Retrofitting properties for energy efficiency or greater sustainability may help retail property owners market to other companies that are trying to align with green values as part of corporate culture and brand. Unfortunately, many green investments can be invisible to your tenants and the public, and fail to communicate the enhanced quality and sustainable nature of a property.

Owners that make the decision to incorporate sustainable strategies into their real estate should ask their architects to incorporate some “green chic” into their designs to showcase green elements so they can be clearly seen by customers and tenants, rather than hiding them away.

Sustainability as an optimization strategy is becoming easier to justify if for no other reason than to increase profitability. Norman Miller, a professor at the University of San Diego’s Burnham-Moores Center for Real Estate, undertook a study for CoStar Group in 2008.

Miller’s paper titled “Does Green Pay Off” showed that LEED properties have faster absorption rates, a mean sales price per sq. ft. of roughly 10% more than non-LEED properties, and command $11.33 per sq. ft. rental premiums over non-LEED facilities.

Become green chic

Green chic design can range from architectural design that celebrates sensitivity to the environment to showing off sustainable technologies in theatrical ways. Examples may include locating solar panels where they are clearly visible to tenants and their customers or placing digital readout screens in common spaces where they can track the energy savings.

Photovoltaic panels can be expressed as a key architectural feature of the property. For instance, a clerestory “saw-tooth” roof might hold the panels and allow for natural light while providing a distinctive roofline that communicates sustainability. Other elements such as green roofs, vertical landscaping, gray-water systems, wind turbines and natural light can also be celebrated in exciting and architectural ways.

For example, SkySong, a mixed-use retail, office and hotel development in Scottsdale, Ariz., is a 1.2 million sq. ft. project that incorporates a shade structure. The architectural element is not only a defining feature of the project, but it has become a landmark for the city.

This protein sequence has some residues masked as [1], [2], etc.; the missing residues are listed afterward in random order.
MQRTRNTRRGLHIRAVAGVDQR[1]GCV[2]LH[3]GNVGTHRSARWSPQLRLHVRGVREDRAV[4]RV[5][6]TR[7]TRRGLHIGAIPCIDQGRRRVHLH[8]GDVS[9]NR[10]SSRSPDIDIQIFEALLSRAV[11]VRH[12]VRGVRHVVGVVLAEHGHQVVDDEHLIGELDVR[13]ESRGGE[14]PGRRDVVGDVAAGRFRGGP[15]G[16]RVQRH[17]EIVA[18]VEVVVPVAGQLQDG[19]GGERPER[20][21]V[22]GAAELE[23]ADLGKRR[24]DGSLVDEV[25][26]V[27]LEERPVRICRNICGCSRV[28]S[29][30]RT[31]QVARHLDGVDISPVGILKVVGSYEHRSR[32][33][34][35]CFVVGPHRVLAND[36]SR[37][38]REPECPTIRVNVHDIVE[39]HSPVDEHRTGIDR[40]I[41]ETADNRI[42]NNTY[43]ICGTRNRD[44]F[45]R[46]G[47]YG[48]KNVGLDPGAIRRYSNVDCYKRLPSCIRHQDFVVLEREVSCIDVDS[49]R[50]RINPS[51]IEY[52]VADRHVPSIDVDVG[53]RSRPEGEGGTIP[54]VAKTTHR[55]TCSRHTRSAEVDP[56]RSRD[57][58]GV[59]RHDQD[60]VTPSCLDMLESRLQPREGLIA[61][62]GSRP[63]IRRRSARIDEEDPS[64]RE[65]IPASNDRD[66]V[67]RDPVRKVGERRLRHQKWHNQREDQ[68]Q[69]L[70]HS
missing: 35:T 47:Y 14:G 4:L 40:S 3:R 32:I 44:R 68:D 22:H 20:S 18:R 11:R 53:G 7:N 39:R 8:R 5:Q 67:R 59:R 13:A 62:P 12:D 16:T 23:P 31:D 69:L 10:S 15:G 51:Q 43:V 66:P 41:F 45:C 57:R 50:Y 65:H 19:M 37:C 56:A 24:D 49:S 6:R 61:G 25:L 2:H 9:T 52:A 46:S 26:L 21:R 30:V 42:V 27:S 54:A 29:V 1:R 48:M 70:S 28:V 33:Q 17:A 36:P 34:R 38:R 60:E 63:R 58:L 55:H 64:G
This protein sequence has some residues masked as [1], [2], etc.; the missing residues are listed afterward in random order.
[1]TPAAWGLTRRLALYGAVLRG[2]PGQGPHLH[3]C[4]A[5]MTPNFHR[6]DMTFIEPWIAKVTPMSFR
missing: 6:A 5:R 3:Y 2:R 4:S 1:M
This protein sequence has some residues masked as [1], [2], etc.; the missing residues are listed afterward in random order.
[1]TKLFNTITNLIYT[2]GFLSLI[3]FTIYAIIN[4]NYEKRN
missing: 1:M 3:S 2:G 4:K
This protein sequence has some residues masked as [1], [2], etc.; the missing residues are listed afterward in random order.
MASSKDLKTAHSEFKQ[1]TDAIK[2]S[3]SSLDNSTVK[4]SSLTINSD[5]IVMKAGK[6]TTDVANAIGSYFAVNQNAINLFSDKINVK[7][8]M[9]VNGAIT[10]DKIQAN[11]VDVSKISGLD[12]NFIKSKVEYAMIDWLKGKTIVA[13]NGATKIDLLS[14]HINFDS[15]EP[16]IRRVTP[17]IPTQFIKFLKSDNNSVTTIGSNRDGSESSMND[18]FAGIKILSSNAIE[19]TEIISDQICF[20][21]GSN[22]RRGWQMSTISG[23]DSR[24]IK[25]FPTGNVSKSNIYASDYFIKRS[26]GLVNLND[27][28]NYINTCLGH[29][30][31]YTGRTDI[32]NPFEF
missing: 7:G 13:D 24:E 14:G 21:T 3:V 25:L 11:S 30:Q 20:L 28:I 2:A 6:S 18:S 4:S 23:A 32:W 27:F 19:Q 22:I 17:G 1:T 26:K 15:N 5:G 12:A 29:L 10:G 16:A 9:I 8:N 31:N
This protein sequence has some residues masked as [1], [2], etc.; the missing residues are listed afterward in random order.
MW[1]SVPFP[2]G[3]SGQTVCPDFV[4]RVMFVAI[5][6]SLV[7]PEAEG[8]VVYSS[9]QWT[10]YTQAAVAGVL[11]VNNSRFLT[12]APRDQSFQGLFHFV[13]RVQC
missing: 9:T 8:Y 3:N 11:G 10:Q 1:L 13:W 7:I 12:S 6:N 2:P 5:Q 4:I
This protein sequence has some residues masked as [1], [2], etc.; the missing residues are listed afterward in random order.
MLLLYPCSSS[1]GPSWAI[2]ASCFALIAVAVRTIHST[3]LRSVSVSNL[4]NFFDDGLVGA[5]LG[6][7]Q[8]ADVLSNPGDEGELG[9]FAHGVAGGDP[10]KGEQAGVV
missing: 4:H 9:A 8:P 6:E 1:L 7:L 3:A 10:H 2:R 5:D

In the Middle East, the mixed-use Bahrain World Trade Center is made up of two 50-story towers that are shaped as air foils to accelerate the wind velocity and funnel air to three large wind turbines suspended between the towers. These giant wind turbines are reported to provide 11% to 15% of the towers’ energy requirements.

Vertical landscaping

In metropolitan and urban locations, adding enhanced landscaping to increase green space, improve air quality and lower surrounding ambient temperatures can be a challenge. One of the latest trends to achieve these goals is vertical landscaping.

The method is extremely adaptable to many types of vegetation, and utilizes aeroponics, growing plants without soil. Installing a vertical landscape is similar to the cost of building a wall plus the landscaping area on the wall, which costs the same as if it were installed on the ground.

Where vertical landscaping really shines is that it is much more visible than a typical green roof, can fit into land-challenged properties, and can be adapted to almost any climate. An example is PNC’s vertical green wall located at their Pittsburgh headquarters. This living mural decorates a 30-story building and reduces the ambient temperatures of the south-facing wall by 25%.

To maximize visibility of green chic design, owners should incorporate signage throughout facilities to educate tenants and the public about their shopping center’s sustainability features. Properties with ‘smart’ building management systems can communicate energy savings through strategically located screens in real time. This effort can deliver real marketing value as customers increasingly look to do business with environmentally minded companies.

Even in this economic climate, it is a great time for a renovation, especially a green one, since there is a readily available supply of construction materials and contractors who are willing to compete for projects at competitive rates. Green chic design approaches can optimize an owner’s sustainability investment beyond infrastructure improvements, turning them instead into defining architectural and marketing elements, ultimately adding green to the bottom line.

Kenneth A. Gruskin, AIA, is president and founder of Springfield, N.J.-based Gruskin Group.